This map shows the route driven by NASA's Curiosity Mars rover from the location where it landed in August 2012 to its location in early March 2016, approaching a geological waypoint called Naukluft Plateau.

This map shows the route driven by NASA's Curiosity Mars rover from the location where it landed in August 2012 to its location in early March 2016, approaching a geological waypoint called "Naukluft Plateau."

Curiosity departed the "Gobabeb" waypoint, where it scooped samples from a sand dune for analysis, on Feb. 3, 2016, with a drive during the 1,243rd Martian day, or sol, of the rover's work on Mars.

The base image for the map is from the High Resolution Imaging Science Experiment (HiRISE) camera on NASA's Mars Reconnaissance Orbiter. North is up. Bagnold Dunes form a band of dark, wind-blown material at the foot of Mount Sharp.

As the rover continues uphill on Mount Sharp, one category of researchers on its science team has been refreshed by the mission's second round of participating-scientist selections. NASA chose 28 participating scientists from 89 scientists who submitted proposals. They play active roles in the day-to-day science operations of the rover as members of a science team that also includes about 120 investigators and 320 collaborators.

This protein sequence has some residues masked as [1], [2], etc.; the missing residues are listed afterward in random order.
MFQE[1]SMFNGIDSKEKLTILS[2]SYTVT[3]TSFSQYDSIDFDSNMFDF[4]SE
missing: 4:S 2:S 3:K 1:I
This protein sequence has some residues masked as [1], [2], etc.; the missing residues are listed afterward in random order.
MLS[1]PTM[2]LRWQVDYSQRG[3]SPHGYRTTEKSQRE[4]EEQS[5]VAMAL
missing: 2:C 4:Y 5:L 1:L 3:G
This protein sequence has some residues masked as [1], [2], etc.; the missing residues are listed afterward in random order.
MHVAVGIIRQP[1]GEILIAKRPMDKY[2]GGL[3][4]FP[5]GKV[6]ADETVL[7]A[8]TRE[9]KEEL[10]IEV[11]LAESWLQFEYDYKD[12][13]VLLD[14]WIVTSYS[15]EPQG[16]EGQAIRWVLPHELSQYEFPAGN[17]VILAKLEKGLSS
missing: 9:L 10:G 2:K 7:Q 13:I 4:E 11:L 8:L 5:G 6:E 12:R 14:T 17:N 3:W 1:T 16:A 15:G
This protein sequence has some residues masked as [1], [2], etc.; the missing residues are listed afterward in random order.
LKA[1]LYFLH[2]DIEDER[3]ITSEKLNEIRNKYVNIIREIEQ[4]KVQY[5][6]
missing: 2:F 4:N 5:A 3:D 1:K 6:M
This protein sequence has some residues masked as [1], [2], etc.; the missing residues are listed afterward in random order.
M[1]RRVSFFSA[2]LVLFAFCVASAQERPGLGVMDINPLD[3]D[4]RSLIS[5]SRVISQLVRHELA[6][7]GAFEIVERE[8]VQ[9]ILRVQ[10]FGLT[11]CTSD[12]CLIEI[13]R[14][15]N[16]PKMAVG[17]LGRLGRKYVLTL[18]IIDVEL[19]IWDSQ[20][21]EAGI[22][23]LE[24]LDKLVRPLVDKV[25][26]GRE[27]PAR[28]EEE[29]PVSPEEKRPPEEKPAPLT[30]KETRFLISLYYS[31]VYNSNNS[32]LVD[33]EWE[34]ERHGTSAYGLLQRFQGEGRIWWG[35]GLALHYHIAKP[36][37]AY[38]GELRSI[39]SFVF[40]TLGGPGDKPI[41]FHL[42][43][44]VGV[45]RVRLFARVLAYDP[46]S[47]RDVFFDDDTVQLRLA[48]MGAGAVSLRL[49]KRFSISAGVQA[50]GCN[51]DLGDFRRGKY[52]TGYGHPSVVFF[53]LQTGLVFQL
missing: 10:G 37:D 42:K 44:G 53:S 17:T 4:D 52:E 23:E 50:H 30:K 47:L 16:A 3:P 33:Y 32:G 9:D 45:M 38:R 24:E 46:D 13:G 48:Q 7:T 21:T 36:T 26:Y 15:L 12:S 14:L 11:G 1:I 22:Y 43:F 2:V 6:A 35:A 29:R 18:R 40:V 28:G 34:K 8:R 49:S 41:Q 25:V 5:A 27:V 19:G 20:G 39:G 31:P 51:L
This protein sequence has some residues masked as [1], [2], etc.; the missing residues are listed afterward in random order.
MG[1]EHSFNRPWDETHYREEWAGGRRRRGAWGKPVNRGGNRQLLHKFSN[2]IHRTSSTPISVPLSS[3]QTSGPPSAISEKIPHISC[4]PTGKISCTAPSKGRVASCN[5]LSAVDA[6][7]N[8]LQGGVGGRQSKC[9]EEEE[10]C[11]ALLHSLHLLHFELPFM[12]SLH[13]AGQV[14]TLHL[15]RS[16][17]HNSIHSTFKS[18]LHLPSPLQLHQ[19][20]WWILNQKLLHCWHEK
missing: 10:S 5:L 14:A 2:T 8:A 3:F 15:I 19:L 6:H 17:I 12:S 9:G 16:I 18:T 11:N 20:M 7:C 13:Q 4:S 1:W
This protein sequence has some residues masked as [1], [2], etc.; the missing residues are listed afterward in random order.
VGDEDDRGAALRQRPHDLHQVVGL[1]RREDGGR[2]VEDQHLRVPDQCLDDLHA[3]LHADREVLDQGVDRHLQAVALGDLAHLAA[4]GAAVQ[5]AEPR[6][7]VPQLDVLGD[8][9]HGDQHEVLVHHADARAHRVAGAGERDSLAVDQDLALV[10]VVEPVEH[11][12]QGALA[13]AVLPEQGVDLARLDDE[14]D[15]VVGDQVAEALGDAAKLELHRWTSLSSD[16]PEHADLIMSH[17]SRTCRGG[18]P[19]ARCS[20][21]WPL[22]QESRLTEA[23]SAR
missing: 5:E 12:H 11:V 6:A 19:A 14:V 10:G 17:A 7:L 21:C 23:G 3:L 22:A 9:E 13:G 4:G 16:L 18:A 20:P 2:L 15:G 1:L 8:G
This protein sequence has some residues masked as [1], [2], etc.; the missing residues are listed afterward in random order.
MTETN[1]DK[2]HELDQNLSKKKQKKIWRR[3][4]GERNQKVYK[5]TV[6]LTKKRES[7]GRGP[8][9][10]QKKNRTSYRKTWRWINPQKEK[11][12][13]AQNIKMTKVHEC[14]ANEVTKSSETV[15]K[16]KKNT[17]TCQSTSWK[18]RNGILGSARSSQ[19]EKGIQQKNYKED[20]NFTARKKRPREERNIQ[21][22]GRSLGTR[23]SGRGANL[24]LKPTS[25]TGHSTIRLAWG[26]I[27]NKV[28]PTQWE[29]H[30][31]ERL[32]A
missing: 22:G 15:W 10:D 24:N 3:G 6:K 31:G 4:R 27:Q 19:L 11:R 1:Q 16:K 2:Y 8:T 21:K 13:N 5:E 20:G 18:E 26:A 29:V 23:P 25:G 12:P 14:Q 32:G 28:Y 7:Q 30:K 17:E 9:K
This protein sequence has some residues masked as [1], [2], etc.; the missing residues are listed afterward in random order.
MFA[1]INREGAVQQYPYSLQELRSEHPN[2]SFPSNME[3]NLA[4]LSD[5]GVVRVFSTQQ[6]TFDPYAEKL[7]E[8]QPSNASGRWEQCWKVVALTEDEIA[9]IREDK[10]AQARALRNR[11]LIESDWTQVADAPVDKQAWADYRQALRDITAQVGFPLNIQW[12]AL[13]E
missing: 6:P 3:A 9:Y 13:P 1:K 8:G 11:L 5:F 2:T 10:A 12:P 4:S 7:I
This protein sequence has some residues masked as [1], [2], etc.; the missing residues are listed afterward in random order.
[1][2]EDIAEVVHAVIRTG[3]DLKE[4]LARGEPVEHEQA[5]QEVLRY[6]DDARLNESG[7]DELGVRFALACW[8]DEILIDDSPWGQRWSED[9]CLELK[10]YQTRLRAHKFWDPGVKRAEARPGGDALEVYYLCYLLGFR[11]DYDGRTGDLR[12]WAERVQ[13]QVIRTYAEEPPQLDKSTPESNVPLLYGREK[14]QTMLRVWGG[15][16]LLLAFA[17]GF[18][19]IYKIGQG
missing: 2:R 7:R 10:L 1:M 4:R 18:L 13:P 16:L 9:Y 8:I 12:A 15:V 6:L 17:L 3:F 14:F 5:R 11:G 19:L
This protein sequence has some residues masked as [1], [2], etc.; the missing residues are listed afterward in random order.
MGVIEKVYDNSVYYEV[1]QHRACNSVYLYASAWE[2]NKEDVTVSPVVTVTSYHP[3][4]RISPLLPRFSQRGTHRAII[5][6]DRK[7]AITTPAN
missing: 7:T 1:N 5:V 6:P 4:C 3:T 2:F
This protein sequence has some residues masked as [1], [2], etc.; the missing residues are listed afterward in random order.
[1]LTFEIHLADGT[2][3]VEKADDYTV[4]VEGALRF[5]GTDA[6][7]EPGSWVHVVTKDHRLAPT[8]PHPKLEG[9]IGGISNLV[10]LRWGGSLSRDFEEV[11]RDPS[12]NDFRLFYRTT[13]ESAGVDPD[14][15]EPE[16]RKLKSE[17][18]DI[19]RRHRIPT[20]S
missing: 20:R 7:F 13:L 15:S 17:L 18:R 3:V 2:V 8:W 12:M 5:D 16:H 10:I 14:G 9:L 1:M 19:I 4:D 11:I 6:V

The scale bar at lower right represents two kilometers (1.2 miles). For broader-context images of the area, see PIA17355, PIA16064 and PIA16058.

NASA's Jet Propulsion Laboratory, a division of the California Institute of Technology, Pasadena, manages the Mars Science Laboratory Project and Mars Reconnaissance Orbiter Project for NASA's Science Mission Directorate, Washington. For more information about the Mars Science Laboratory mission and the mission's Curiosity rover, visit http://www.nasa.gov/msl and http://mars.jpl.nasa.gov/msl.

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